A ship with a pioneering design
The M/Y Octopus has arrived at the Monaco Marine shipyard, installed on the seawall in Marseille, in order to carry out her annual technical stopover there and then set off again for a new summer season
At the time of her launch in 2003, she was the largest privately owned yacht in the world, with a length of 126 m and a displacement of almost 10,000 tonnes. It has since been dethroned in the race for gigantism by Azzam, measuring 180 m.
Approved for harsh polar conditions (class 1A, ice thickness up to 0.8 m), it has a range of 12,500 miles at a speed of 19 knots.
His avant-garde design has brought to the forefront the architect Espen Oeino, who is now the most sought-after yacht designer in the world. Built at the German shipyard Lürssen in Bremen, it was commissioned by American billionaire Paul Allen (co-founder of Microsoft).
The latter being a Beattles fan, he named his yacht after the song Octopus's Garden by the English band. According to its spokesperson, "Octopus was inspired by Paul Allen's recollections of Jacques Cousteau's underwater adventures and his curiosity about what lies beneath the surface of the ocean"
7 tenders, 2 helicopters and a submarine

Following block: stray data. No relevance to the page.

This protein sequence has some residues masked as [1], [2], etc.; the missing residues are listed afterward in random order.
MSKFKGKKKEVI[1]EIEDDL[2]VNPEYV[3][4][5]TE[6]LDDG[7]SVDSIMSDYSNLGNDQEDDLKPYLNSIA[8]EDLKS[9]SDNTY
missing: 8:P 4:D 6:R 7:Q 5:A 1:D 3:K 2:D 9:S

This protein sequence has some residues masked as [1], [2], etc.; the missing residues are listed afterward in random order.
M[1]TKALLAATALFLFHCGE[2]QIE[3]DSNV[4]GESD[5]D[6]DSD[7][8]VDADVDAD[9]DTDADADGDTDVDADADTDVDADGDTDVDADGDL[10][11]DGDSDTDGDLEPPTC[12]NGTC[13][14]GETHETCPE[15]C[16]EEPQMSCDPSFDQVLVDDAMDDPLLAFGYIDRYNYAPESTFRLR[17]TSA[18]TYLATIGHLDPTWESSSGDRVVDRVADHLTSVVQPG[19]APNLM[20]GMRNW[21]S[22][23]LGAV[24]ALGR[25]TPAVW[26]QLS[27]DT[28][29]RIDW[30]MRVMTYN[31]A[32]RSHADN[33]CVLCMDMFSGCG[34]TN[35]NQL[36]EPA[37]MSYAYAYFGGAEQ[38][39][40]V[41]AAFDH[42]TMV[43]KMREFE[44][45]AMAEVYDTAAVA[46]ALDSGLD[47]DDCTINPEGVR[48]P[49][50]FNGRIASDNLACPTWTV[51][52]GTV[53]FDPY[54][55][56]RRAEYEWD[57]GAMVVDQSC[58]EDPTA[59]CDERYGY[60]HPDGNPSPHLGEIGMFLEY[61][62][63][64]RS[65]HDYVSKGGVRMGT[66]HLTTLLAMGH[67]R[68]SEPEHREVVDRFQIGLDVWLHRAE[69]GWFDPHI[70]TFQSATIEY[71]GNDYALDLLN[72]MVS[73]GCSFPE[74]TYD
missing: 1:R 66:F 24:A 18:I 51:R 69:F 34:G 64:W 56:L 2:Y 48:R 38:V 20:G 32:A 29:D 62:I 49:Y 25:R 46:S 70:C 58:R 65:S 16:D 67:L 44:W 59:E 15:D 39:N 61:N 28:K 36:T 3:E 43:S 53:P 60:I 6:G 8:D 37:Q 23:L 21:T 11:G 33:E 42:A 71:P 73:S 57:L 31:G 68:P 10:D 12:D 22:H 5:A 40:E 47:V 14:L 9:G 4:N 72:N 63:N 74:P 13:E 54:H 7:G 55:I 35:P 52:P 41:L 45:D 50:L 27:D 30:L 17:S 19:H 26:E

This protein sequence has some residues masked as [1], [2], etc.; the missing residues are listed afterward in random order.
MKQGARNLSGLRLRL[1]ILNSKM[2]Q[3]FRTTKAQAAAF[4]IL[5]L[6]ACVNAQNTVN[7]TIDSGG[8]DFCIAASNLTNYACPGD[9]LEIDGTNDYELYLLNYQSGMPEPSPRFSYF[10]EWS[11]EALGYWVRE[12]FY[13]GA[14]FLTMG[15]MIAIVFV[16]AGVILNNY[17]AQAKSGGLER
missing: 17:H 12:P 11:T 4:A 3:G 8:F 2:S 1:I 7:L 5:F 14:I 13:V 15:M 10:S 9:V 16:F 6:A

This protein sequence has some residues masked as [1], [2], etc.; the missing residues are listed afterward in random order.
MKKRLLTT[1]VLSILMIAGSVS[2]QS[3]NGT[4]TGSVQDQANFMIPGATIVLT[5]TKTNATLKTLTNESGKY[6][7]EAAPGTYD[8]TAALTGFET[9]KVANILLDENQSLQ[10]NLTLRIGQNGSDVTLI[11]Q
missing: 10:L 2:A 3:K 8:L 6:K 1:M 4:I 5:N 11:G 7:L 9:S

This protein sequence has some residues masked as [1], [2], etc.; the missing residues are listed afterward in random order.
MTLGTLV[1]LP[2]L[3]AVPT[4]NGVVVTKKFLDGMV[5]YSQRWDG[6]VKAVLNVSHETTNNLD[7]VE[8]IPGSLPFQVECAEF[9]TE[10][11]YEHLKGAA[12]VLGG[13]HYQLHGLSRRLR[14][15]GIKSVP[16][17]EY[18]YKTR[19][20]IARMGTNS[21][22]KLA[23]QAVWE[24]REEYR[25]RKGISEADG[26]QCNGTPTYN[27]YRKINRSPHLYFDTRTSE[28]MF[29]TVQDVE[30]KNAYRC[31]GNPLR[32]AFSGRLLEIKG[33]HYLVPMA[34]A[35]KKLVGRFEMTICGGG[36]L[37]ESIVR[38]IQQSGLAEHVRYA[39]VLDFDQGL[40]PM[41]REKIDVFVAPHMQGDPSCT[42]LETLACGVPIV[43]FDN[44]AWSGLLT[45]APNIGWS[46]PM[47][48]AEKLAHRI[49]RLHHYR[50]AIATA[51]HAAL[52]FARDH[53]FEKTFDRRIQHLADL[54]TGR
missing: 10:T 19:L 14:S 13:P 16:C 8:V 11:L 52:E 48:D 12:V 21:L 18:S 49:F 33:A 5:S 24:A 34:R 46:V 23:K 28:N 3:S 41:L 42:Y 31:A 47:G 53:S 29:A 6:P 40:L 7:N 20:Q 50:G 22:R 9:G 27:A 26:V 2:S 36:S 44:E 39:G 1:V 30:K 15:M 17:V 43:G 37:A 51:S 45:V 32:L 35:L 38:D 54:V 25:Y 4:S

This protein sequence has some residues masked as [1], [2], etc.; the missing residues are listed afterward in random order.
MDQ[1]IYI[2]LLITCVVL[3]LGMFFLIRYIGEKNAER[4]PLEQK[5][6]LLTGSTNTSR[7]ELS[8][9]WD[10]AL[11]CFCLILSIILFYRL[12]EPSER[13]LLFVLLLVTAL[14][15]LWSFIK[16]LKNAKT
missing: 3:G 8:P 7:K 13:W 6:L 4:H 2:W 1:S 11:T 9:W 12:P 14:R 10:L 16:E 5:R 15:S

Capable of accommodating 26 guests (for a crew of 55 people), Octopus has a helideck that can accommodate three helicopters on board at the same time. It is also equipped with a movie theatre, a basketball court and a recording studio
But it is certainly the Octopus garage that is the most impressive. Measuring 36m long, it houses a flotilla of 7 tenders, the largest of which is a 19m Vikal developing 2100 hp
In addition to this armada of tenders, Octopus also hosts a pocket submarine that can take 10 guests for a submarine ride. This is housed in a drydock at the stern, which is fully submerged to allow the submersible to move around. Called Pagoo, this "yellow submarine" (another reference to the Beattles) is also capable of carrying out underwater research
A yacht for leisure, but also for exploration
The Octopus is part of the very closed circle of exploration yachts. It has in fact participated in numerous research campaigns on wrecks. Her main discovery dates back to 2015, when she located the wreck of the Japanese battleship Musashi, which disappeared in 1944. The ship was lying at a depth of 1,000 m in the Sibuyan Sea, in the Philippine archipelago, the scene seventy years ago of the Battle of the Gulf of Leyte, one of the greatest naval battles of the Pacific War.
Despite the death of its owner in 2016, Octopus, via the Paul Allen Foundation, continued the wreck search in tandem with the oceanographic vessel RV Petrel.
Available for sale
If you are looking to change your boat, Octopus is available for sale on fraseryachts.com for about 295 million euros. To this you will add an annual budget of about 15 million euros to ensure the maintenance and pay a permanent crew of 55 people